Christopher, Terry K. (1999) Paleolimnology in an urban environment : the history of environmental change in St. John's, Newfoundland. Doctoral (PhD) thesis, Memorial University of Newfoundland.
- Accepted Version
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Lake sediment cores from St. John's and surrounding areas were used to document anthropogenic impacts since European settlement. Environmental indicators preserved in the sediment including, geochemical characteristics, pollen, diatoms, soot and charcoal were analyzed in a chronological sequence to document the physical, chemical and biological impacts over time. -- Two broad-scale eras of direct soil disturbance were identified and related to farming and urban growth. During the farming era, between 1750 and 1950, the natural vegetation cover was removed and lake sedimentation rates increased. The urban era, which began about 1910, resulted in rapid soil erosion and high lake sedimentation rates. During the most intense period of urban development, the mid-1960s, the dry sediment influx rate was 160 times pre-European rates. Storm sewers and pavement played an important role in the urban environment, providing a direct path to the lakes for pollutants. -- Superimposed on these disturbances are atmospheric contributions from coal and automobile emissions. Coal combustion, which began about 1800 and increased to the mid-1950s, emitted soot and toxic metals, as observed in the lake sediment records. Automobile pollution, through leaded gasoline combustion, contributed significant levels of lead. Lake sediment records show the highest inputs and concentrations of lead occurred about 1970. Lead isotopic ratios suggest two or three different gasoline types were used in this area. -- The most notable aquatic impact is a pH increase through the last few decades. Reconstructing water pH in Quidi Vidi Lake from diatom assemblages showed that the earliest farming had little influence on the pH, while an increase of about 1.2 units was observed to the 1980s. The recent high pH has been attributed to increased buffering capacity, believed to be caused by an increase in Mg and Ca contributions from the dissolution of concrete in the watershed. -- The long history of coal combustion and leaded gasoline combustion has probably left the local soils charged with soot and heavy metals. Although the extent of influence is unknown, these soils may be continuous suppliers of contaminants for centuries to come. Any attempt to ameliorate the urban lakes and their watershed soils should consider all consequences, since the lakes appear to be in a 'city-equilibrium'.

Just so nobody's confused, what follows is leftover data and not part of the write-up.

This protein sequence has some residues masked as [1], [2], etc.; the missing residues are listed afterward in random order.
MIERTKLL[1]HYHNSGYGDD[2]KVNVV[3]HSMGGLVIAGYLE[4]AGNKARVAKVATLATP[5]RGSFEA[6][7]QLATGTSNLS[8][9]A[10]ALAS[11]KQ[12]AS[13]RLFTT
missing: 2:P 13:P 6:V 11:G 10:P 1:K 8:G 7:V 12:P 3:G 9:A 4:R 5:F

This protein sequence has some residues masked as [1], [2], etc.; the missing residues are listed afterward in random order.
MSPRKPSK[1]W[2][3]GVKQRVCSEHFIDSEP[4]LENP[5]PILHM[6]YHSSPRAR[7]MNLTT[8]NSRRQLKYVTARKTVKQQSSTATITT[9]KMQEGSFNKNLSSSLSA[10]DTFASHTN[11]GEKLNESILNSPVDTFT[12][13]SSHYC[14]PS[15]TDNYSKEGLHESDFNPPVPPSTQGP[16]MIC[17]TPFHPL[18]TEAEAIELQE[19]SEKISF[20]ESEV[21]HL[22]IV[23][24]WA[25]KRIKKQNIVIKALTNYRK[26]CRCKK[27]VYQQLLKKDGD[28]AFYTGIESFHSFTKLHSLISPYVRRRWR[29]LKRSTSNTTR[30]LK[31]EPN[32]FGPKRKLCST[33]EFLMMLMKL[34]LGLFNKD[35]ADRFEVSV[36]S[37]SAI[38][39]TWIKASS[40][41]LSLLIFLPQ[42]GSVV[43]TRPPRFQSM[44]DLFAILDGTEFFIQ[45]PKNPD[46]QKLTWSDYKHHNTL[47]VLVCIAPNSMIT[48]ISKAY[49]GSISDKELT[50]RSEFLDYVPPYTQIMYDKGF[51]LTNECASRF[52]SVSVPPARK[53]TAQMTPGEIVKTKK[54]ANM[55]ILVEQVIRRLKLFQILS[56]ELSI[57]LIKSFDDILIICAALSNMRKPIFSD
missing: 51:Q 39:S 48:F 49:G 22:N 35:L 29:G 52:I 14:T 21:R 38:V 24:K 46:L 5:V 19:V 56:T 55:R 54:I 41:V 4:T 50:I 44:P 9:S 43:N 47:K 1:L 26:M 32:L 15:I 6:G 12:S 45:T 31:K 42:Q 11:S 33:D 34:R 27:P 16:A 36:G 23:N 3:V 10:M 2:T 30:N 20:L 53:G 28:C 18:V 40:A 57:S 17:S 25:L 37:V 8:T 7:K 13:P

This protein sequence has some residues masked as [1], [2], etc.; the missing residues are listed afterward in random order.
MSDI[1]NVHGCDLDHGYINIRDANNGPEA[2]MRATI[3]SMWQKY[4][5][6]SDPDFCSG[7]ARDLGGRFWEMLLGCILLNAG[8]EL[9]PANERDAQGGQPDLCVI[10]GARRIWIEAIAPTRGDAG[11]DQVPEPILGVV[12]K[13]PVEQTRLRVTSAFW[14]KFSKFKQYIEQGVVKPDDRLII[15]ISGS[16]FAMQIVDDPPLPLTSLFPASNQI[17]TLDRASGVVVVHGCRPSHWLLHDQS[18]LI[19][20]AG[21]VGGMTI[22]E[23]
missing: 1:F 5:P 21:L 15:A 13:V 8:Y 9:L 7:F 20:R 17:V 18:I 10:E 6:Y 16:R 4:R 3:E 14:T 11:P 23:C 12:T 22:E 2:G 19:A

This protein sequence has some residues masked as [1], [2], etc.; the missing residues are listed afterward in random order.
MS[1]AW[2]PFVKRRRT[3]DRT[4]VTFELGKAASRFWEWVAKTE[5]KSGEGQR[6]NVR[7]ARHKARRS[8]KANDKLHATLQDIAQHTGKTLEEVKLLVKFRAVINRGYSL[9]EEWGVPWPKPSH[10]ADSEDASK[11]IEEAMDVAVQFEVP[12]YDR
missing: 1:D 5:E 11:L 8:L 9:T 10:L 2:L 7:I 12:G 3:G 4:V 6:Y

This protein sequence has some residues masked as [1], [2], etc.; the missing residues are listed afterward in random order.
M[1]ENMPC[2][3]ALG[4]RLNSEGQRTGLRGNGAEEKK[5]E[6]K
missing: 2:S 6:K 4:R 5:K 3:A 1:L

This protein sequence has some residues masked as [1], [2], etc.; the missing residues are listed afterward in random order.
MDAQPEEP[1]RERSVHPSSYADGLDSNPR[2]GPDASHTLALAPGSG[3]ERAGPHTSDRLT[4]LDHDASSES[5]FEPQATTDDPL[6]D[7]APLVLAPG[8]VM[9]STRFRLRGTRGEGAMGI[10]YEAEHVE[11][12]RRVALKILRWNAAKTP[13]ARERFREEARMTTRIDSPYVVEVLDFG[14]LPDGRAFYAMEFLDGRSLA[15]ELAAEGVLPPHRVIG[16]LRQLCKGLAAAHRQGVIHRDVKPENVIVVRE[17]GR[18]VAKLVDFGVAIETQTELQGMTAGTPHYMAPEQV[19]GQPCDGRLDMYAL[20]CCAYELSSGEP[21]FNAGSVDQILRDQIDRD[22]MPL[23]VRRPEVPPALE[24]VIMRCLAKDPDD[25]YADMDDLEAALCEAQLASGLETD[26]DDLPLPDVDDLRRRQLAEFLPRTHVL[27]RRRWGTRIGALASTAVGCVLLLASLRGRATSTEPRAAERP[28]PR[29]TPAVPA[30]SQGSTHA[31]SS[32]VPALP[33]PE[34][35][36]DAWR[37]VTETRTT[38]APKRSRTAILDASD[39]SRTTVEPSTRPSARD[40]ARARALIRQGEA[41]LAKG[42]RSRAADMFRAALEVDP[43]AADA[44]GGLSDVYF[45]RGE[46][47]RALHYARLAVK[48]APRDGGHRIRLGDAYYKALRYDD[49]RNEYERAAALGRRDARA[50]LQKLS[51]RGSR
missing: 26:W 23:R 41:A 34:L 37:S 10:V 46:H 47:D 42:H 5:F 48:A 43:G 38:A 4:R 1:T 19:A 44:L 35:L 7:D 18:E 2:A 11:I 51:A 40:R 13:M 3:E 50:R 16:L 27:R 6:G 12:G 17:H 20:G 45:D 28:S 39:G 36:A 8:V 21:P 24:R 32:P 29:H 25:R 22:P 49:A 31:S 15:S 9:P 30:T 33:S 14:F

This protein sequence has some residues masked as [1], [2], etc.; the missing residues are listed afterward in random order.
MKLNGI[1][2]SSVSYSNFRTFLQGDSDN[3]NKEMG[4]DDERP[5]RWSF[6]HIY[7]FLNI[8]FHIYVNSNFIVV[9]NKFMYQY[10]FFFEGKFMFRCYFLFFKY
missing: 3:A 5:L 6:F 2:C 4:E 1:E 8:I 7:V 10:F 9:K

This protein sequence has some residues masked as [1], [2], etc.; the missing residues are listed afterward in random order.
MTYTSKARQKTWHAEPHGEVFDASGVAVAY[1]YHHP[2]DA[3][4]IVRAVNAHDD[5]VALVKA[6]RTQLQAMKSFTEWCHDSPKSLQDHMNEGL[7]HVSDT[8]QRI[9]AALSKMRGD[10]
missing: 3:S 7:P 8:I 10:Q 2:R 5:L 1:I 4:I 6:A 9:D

|Item Type:||Thesis (Doctoral (PhD))|
|Additional Information:||Bibliography: leaves 194-217.|
|Department(s):||Science, Faculty of > Earth Sciences|
|Geographic Location:||Canada--Newfoundland and Labrador--Avalon Peninsula--St. John's|
|Library of Congress Subject Heading:||Anthropogenic soils--Newfoundland and Labrador--St. John's; Nature--Effect of human beings on--Newfoundland and Labrador--St. John's; Paleolimnology--Newfoundland and Labrador--St. John's Region|
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